In the news...

September 25, 2013

South Korea rejects Boeing, says F-15 not good enough

South Korea Sept. 24 rejected Boeing’s bid to supply 60 fighter jets in the country’s largest-ever weapons purchase even though it was the sole remaining bidder, and said it would reopen the tender.

Boeing had offered its F-15 Silent Eagle, but South Korean critics have said the warplane lacks state-of-the-art stealth capabilities and cannot effectively cope with North Korea’s increasing nuclear threats.

Defense Ministry spokesman Kim Min-seok said officials decided at a meeting Sept. 24 to delay naming a winning bidder for the 8.3 trillion won ($7.7 billion) purchase, and would restart the bidding process at an early date.

He said South Korea must have better air power in line with an international trend to develop “fifth generation” fighters, and said the rejection of Boeing’s bid was made in consideration of North Korea’s nuclear weapons program and other factors. Ministry officials said he was referring to a warplane with cutting-edge radar-evading stealth functions which Boeing’s plane does not have.

Boeing said in a statement that it was “deeply disappointed” by the decision, adding it “rigorously” followed the South Korean arms procurement agency’s instructions throughout the entire process.

Lockheed Martin’s F-35 Joint Strike Fighter and EADS’ Eurofighter Typhoon earlier competed in the bidding process but were eliminated for exceeding Seoul’s budget cap.

The F-35 jet, which has been plagued by schedule delays and cost overruns, is widely regarded as a much more advanced and capable aircraft than its predecessors.

Japan announced in 2011 that it would buy 42 F-35 jets in a deal expected to cost more than $5 billion. Japan hopes to receive its first F-35s in 2016, at a cost of about $120 million per plane. But last year it threatened to cancel the multibillion-dollar deal if prices continue to rise or delays threaten the delivery date.

South Korea has traditionally favored importing fighter jets and other weapons from the U.S., which stations 28,500 troops in the country as deterrence against potential aggression from North Korea.

This spring, tensions on the Korean peninsula rose sharply, with Pyongyang threatening nuclear wars to protest toughened U.N. sanctions after its third nuclear test in February. The U.S. took the unusual step of sending its most powerful warplanes – B-2 stealth bombers, F-22 stealth fighters and B-52 bombers – to drills with South Korea in a show of force. B-2 and B-52 bombers are capable of delivering nuclear weapons.

In recent days, South Korean media, retired generals and weapons experts had pressed the government not to pick the F-15 Silent Eagle, arguing better stealth capabilities were needed.

“Only with stealth capabilities can (warplanes) covertly infiltrate North Korea and get rid of its nuclear threats,” a group of 15 former air force chiefs of staff said in a recent letter addressed to President Park Geun-hye.

The rivals Koreas have hundreds of thousands of combat-ready troops along a heavily armed border as the 1950-53 Korean War ended in a truce, not a peace treaty. North Korea’s air force is relatively old and ill-prepared, but has a large number of aircraft that could be a factor if a conflict were to break out.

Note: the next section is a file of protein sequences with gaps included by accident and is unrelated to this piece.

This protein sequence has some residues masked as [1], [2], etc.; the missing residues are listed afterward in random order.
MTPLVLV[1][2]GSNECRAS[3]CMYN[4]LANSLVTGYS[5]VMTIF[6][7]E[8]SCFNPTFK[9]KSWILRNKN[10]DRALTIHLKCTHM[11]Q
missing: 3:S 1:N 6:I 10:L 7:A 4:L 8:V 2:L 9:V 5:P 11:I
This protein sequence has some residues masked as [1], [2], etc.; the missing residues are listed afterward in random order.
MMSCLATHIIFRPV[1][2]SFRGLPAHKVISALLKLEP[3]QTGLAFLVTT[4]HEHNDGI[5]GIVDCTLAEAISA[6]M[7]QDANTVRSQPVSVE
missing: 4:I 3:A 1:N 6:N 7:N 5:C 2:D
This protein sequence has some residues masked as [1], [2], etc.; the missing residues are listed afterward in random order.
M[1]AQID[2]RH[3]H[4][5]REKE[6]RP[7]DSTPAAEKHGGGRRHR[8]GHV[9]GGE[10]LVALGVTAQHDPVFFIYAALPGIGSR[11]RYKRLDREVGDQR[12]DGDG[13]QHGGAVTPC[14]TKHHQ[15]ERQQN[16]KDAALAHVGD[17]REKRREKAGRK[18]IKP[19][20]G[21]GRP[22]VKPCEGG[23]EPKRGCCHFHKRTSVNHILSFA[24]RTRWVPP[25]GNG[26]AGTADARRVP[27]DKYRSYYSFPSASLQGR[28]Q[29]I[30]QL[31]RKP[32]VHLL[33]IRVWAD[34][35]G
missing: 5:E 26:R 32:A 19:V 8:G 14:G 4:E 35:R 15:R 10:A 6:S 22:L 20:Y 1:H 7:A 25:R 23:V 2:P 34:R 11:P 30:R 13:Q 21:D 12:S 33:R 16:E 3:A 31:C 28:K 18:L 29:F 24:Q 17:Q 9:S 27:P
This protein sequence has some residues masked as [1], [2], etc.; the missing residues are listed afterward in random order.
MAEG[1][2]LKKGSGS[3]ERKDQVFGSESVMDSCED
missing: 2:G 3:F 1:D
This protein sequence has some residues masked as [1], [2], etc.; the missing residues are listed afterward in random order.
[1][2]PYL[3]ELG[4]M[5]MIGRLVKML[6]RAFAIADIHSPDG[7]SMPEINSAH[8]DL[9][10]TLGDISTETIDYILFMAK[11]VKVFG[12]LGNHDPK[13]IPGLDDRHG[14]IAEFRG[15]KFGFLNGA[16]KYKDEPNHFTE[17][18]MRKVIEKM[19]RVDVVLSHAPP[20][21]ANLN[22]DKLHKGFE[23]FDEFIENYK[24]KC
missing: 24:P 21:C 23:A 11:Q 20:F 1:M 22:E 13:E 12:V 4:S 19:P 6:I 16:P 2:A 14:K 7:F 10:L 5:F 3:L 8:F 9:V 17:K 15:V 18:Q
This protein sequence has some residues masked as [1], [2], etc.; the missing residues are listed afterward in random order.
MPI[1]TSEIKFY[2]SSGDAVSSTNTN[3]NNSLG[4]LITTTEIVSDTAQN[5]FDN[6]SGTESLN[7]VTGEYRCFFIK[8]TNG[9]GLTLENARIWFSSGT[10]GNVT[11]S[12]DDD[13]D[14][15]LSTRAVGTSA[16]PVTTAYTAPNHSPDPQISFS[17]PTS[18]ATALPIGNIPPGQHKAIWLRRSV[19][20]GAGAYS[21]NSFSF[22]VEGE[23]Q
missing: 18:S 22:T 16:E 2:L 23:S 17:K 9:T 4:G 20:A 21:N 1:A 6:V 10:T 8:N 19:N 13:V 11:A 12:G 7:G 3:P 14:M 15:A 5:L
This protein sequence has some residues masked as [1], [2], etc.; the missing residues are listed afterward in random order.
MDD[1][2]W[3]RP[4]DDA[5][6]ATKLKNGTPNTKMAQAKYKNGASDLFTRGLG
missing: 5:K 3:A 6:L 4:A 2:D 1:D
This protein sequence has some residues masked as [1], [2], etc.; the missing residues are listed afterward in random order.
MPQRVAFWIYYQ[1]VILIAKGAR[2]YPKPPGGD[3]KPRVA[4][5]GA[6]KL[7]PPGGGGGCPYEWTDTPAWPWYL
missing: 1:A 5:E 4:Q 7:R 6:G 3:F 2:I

All of this week's top headlines to your email every Friday.


 
 

 

Headlines October 24, 2014

News: U.S., South Korea delay transfer of wartime control - The U.S. and South Korea have delayed transferring wartime operational control of allied forces by taking on a “conditions-based approach” and scrapping the previously set deadline of 2015.   Business: Exclusive: Lockheed, Pentagon reach $4 billion deal for more F-35 jets - Lockheed Martin and U.S. defense...
 
 

News Briefs October 24, 2014

French moving troops toward Libyan border A top French military official says the country is moving troops toward the Libyan border within weeks and, along with U.S. intelligence, is monitoring al Qaeda arms shipments to Africa’s Sahel region. A French base will go up within weeks in a desert outpost just a hundred kilometers (60...
 
 
Navy photograph

Navy to commission submarine North Dakota

Navy photograph The PCU North Dakota (SSN 784) during bravo sea trials. The crew performed exceptionally well on both alpha and bravo sea trials. The submarine North Dakota is the 11th ship of the Virginia class, the first U.S....
 

 

Boeing announces SF Airlines order for Boeing converted freighters

Boeing announced Oct. 23 that SF Airlines has placed an order for an undisclosed number of 767-300ER passenger-to-freighter conversions (Boeing Converted Freighters). SF Airlines, a subsidiary of Shenzhen, China-based delivery services company SF Express, will accept its first redelivered 767 in the second half of 2015. “SF Express aims to become China’s most respected and...
 
 
LM-C130

Another Super Herc Little Rock Rollin’

  Lockheed Martin delivered another C-130J Super Hercules to the 61st Airlift Squadron at Little Rock Air Force Base, Ark., Oct. 23. Little Rock AFB’s new C-130J was ferried from the Lockheed Martin Aeronautics facility ...
 
 

United Technologies beats third quarter profit expectations

United Technologies Corp. Oct. 23 reported third-quarter profit of $1.85 billion as sales increased across all its businesses and the aerospace giant reported favorable tax settlements. The Hartford, Conn.,-based company said it had profit of $2.04 per share and earnings, adjusted for non-recurring gains, came to $1.82 per share. The results topped Wall Street expectations,...
 




0 Comments


Be the first to comment!


Leave a Reply

Your email address will not be published. Required fields are marked *

You may use these HTML tags and attributes: <a href="" title=""> <abbr title=""> <acronym title=""> <b> <blockquote cite=""> <cite> <code> <del datetime=""> <em> <i> <q cite=""> <strike> <strong>